BERLIN (Reuters) - German prosecutors are investigating Mark Zuckerberg and other Facebook executives, a spokesman for the Munich prosecutor’s office said on Friday, following a complaint alleging the company broke national laws against hate speech and sedition by failing to remove racist postings.
The spokesman declined to provide further details. German attorney Chan-jo Jun had filed a complaint with prosecutors in the Bavarian city in September and demanded that Facebook executives be compelled to comply with anti-hate speech laws by deleting racist or violent postings from its site.
Facebook’s rules forbid bullying, harassment and threatening language, but critics say it does not do enough to enforce them and has failed to staunch a tide of racist and threatening posts on the social network during an influx of migrants into Europe.
Prosecutors in Hamburg earlier this year rejected a similar complaint by Jun on the grounds that the regional court lacked jurisdiction because Facebook’s European operations are based in Ireland.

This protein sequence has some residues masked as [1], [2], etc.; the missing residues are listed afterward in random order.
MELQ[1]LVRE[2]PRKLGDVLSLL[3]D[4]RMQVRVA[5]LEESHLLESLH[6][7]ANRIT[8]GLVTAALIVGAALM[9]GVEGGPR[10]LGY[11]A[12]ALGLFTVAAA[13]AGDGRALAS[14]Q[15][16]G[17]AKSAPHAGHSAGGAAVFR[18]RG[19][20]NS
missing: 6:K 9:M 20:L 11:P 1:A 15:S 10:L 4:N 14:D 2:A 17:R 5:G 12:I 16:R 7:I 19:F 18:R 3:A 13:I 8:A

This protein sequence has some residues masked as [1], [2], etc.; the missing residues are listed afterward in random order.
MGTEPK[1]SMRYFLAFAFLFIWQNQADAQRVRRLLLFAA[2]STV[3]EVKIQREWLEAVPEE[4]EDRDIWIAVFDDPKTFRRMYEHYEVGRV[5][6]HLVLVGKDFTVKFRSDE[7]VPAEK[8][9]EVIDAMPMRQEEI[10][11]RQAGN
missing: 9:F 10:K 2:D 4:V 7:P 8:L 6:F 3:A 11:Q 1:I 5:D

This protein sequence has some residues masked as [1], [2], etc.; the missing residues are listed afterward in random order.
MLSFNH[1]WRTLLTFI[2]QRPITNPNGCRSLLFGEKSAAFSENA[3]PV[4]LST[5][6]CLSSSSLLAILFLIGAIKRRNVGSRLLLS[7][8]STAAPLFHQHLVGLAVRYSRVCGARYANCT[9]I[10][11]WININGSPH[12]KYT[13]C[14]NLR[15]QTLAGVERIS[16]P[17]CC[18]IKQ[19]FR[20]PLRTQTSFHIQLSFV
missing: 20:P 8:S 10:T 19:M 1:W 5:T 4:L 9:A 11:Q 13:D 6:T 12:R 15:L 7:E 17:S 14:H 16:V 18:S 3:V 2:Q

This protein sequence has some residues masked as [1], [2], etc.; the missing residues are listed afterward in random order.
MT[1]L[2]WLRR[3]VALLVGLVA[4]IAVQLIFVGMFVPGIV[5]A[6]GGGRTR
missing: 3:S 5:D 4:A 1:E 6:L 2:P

“There is a different view in Bavaria,” his firm Jun Lawyers of Wuerzburg in Bavaria said in a statement.
“Upon Jun’s request, Bavarian Justice Minister Winfried Bausback said that Hamburg’s view was wrong and German law does indeed apply to some of the offences,” it said.
Jun’s complaint named Facebook founder and chief executive Zuckerberg and nine other managers at the company, including Chief Operating Officer Sheryl Sandberg.
Facebook said it had not violated German law and was working on fighting hate speech online.
“We are not commenting on the status of a possible investigation but we can say that the allegations lack merit and there has been no violation of German law by Facebook or its employees,” a company spokesman said.
Jun has compiled a list of 438 postings that were flagged as inappropriate but not deleted over the past year. They include what some might consider merely angry political rants but also clear examples of racist hate speech and calls to violence laced with references to Nazi-era genocide.
Following a public outcry and pressure from German politicians, Facebook this year hired Arvato, a business services unit of Bertelsmann, to monitor and delete racist posts.
A rash of online abuse and violent attacks against newcomers to Germany accompanied the influx of hundreds of thousands of migrants last year, which led to a rise in the popularity of the anti-immigrant Alternative for Germany (AfD) party and has put pressure on Chancellor Angela Merkel.
Reporting by Hans-Edzard Busemann and Caroline Copley; Writing by Maria Sheahan and Tina Bellon; Editing by Mark Trevelyan and Hugh Lawson